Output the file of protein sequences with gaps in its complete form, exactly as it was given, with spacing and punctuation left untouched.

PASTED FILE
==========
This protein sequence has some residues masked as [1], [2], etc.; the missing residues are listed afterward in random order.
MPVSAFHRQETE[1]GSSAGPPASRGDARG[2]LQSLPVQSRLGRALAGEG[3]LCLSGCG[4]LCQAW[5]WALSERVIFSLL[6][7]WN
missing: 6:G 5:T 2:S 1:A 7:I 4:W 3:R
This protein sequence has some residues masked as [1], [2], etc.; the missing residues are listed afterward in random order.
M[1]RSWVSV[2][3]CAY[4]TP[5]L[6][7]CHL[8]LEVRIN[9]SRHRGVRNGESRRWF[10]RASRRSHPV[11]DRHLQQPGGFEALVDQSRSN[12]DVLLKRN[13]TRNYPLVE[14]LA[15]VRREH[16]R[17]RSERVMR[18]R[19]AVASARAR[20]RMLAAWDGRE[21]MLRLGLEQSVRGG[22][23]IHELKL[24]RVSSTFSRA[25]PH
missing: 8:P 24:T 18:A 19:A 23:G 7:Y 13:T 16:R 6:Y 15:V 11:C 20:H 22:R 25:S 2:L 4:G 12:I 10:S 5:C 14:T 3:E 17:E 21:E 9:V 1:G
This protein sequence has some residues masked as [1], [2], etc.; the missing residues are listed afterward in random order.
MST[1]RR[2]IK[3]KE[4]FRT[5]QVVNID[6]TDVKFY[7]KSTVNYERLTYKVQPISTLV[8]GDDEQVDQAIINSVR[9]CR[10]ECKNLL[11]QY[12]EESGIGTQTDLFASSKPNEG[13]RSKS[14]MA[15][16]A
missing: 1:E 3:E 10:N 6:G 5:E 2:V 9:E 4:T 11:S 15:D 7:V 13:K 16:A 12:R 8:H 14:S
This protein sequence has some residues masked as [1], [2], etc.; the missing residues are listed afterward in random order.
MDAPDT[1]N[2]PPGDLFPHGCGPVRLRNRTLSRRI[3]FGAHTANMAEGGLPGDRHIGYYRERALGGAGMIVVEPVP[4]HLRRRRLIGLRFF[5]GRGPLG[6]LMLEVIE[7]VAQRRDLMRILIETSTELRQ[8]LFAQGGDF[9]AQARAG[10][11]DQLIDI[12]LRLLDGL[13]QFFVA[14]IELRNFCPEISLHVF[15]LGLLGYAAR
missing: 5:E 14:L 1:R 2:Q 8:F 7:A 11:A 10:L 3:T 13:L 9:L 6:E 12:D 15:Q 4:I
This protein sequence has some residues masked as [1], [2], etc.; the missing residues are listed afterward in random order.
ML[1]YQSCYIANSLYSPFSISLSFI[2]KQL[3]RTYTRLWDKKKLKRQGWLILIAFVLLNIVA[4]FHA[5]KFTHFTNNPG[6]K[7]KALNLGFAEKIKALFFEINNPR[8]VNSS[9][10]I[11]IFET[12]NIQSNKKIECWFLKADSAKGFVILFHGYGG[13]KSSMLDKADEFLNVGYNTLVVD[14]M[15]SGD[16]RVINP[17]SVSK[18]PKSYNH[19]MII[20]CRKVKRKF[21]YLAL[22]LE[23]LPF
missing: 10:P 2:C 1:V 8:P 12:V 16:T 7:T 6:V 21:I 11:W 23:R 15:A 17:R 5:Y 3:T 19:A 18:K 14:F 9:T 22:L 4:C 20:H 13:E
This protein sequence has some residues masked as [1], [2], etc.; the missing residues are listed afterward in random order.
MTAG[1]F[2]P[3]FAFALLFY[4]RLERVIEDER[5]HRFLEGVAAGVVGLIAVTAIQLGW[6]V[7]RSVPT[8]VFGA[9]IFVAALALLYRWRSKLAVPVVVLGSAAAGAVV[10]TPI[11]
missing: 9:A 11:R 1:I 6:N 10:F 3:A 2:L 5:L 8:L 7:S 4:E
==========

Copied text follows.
This protein sequence has some residues masked as [1], [2], etc.; the missing residues are listed afterward in random order.
MPVSAFHRQETE[1]GSSAGPPASRGDARG[2]LQSLPVQSRLGRALAGEG[3]LCLSGCG[4]LCQAW[5]WALSERVIFSLL[6][7]WN
missing: 6:G 5:T 2:S 1:A 7:I 4:W 3:R
This protein sequence has some residues masked as [1], [2], etc.; the missing residues are listed afterward in random order.
M[1]RSWVSV[2][3]CAY[4]TP[5]L[6][7]CHL[8]LEVRIN[9]SRHRGVRNGESRRWF[10]RASRRSHPV[11]DRHLQQPGGFEALVDQSRSN[12]DVLLKRN[13]TRNYPLVE[14]LA[15]VRREH[16]R[17]RSERVMR[18]R[19]AVASARAR[20]RMLAAWDGRE[21]MLRLGLEQSVRGG[22][23]IHELKL[24]RVSSTFSRA[25]PH
missing: 8:P 24:T 18:A 19:A 23:G 7:Y 13:T 16:R 6:Y 15:V 11:C 20:H 22:R 25:S 2:L 4:G 12:I 10:S 5:C 14:T 3:E 17:E 21:E 9:V 1:G
This protein sequence has some residues masked as [1], [2], etc.; the missing residues are listed afterward in random order.
MST[1]RR[2]IK[3]KE[4]FRT[5]QVVNID[6]TDVKFY[7]KSTVNYERLTYKVQPISTLV[8]GDDEQVDQAIINSVR[9]CR[10]ECKNLL[11]QY[12]EESGIGTQTDLFASSKPNEG[13]RSKS[14]MA[15][16]A
missing: 1:E 3:E 10:N 6:G 5:E 2:V 9:E 4:T 11:S 15:D 7:V 13:K 16:A 12:R 8:H 14:S
This protein sequence has some residues masked as [1], [2], etc.; the missing residues are listed afterward in random order.
MDAPDT[1]N[2]PPGDLFPHGCGPVRLRNRTLSRRI[3]FGAHTANMAEGGLPGDRHIGYYRERALGGAGMIVVEPVP[4]HLRRRRLIGLRFF[5]GRGPLG[6]LMLEVIE[7]VAQRRDLMRILIETSTELRQ[8]LFAQGGDF[9]AQARAG[10][11]DQLIDI[12]LRLLDGL[13]QFFVA[14]IELRNFCPEISLHVF[15]LGLLGYAAR
missing: 5:E 14:L 1:R 2:Q 8:F 7:A 11:A 10:L 3:T 13:L 9:L 6:E 12:D 15:Q 4:I
This protein sequence has some residues masked as [1], [2], etc.; the missing residues are listed afterward in random order.
ML[1]YQSCYIANSLYSPFSISLSFI[2]KQL[3]RTYTRLWDKKKLKRQGWLILIAFVLLNIVA[4]FHA[5]KFTHFTNNPG[6]K[7]KALNLGFAEKIKALFFEINNPR[8]VNSS[9][10]I[11]IFET[12]NIQSNKKIECWFLKADSAKGFVILFHGYGG[13]KSSMLDKADEFLNVGYNTLVVD[14]M[15]SGD[16]RVINP[17]SVSK[18]PKSYNH[19]MII[20]CRKVKRKF[21]YLAL[22]LE[23]LPF
missing: 10:P 2:C 1:V 8:P 12:V 16:T 7:T 6:V 21:I 11:W 23:R 15:A 17:R 5:Y 3:T 19:A 18:K 14:F 9:T 22:L 4:C 20:H 13:E
This protein sequence has some residues masked as [1], [2], etc.; the missing residues are listed afterward in random order.
MTAG[1]F[2]P[3]FAFALLFY[4]RLERVIEDER[5]HRFLEGVAAGVVGLIAVTAIQLGW[6]V[7]RSVPT[8]VFGA[9]IFVAALALLYRWRSKLAVPVVVLGSAAAGAVV[10]TPI[11]
missing: 9:A 11:R 1:I 6:N 10:F 3:A 2:L 5:L 8:L 7:S 4:E